How do you remember?

November 9th, 2010 § 0 comments

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Tribute in Light seen from Brooklyn Bridge Park, September 11, 2010.

I’ve thought about this idea of annual remembrance quite a bit over the past few months. We have somewhat socially structured ways in which we remember birthdays (cake), anniversaries (dinner) and national holidays (department store sales) but how do we remember traumatic events that take place in our own lifetime?

One of the interesting things about studying responses to 9/11 over a period of nearly 10 years is that I’ve been able to observe social processes as they evolve, a process of “culture-building” (a term Allen F. Roberts attributes to Robert Blauner).

This process of culture-building reveals itself through physical forms and through acts that can be more difficult to identify as they are often enacted privately.

In the days immediately following 9/11 public acts of memory took physical form as spontaneous shrines in parks and fire stations. The largest and most prominent displays were along the 14th Street line, the closest to lower Manhattan one could travel without special identification immediately following the disaster. Shrines incorporated missing person fliers alongside images of the World Trade Center towers as they once stood – visible interaction between an emerging historic narrative of devastation and heroics alongside individual testimonies of lives lost. In the earliest days after 9/11 the tensions between memory and history were already on public display.

Reading of the names, Zuccotti Park, NYC, September 11, 2010.

I went to the reading of the names this past September and was surprised to find it sparsely attended. Everyone I met was a tourist with the exception of family members participating in the ceremony. Only a handful stayed for the entire event. Maybe it’s because it was a Saturday and it was chilly in the shade, but I think there was more to it than that.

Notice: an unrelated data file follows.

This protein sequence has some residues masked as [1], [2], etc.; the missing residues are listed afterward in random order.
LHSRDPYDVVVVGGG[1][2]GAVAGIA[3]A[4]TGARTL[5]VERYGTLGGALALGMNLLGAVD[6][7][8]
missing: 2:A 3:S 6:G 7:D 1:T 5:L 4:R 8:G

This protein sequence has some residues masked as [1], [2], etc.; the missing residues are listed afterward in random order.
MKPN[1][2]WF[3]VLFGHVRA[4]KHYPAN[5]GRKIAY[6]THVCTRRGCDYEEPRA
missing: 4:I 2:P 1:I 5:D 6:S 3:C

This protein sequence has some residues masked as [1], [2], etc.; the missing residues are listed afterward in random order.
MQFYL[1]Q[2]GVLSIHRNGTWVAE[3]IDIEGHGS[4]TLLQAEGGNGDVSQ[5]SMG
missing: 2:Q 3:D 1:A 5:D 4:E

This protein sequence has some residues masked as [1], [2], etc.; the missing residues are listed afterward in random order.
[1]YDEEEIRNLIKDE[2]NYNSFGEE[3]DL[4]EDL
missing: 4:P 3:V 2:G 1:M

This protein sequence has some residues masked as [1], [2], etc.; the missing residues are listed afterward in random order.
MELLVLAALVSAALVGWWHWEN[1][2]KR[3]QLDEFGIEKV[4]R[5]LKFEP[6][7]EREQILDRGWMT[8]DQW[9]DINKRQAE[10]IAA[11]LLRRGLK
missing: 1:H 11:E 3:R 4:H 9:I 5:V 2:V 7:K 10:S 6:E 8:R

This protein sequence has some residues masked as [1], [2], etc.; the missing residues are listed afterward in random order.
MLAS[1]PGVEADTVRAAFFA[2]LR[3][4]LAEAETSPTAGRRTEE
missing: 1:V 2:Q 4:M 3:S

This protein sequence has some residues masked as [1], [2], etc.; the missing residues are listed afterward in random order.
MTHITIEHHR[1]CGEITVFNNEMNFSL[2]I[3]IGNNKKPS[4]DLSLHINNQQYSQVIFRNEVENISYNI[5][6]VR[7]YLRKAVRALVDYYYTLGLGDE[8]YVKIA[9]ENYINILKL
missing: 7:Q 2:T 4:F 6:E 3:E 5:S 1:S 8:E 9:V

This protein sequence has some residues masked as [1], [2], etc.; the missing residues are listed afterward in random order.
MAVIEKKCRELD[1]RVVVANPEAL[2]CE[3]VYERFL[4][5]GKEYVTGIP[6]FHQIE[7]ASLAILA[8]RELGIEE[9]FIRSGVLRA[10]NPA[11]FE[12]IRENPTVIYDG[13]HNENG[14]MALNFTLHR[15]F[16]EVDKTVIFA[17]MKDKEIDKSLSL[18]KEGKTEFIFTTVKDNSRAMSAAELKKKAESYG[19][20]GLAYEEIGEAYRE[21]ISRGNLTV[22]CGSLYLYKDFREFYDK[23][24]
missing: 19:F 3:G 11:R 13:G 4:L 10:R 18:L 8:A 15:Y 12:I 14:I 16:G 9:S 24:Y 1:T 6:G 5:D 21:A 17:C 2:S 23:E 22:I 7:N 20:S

I’ve asked this question – how do you remember – to quite a few people, and was surprised to find that despite the many, many commemorative events one can participate in around the anniversary of 9/11, a lot of people who were directly affected prefer a more private remembrance. A good friend told me that members of her synagogue in New Jersey spontaneously emailed their 9/11 stories to the congregation’s listserv this year. Several people told me that until we spoke they had not realized that each year around mid-September they often feel the need to call the people they were with on that day.  Many New York residents expressed a desire to be away from NYC on the anniversary. Others enjoyed seeing the Tribute in Light as a quiet reminder of the day’s significance.

One surprise was that many people prefer to watch the annual reading of the names on television in their private homes rather than on a downtown street corner, a practice that reminds me of my father-in-law’s love of college football. It’s great at the Coliseum, but you always have a better view on TV.

Do you do anything special to remember 9/11? How do you remember?

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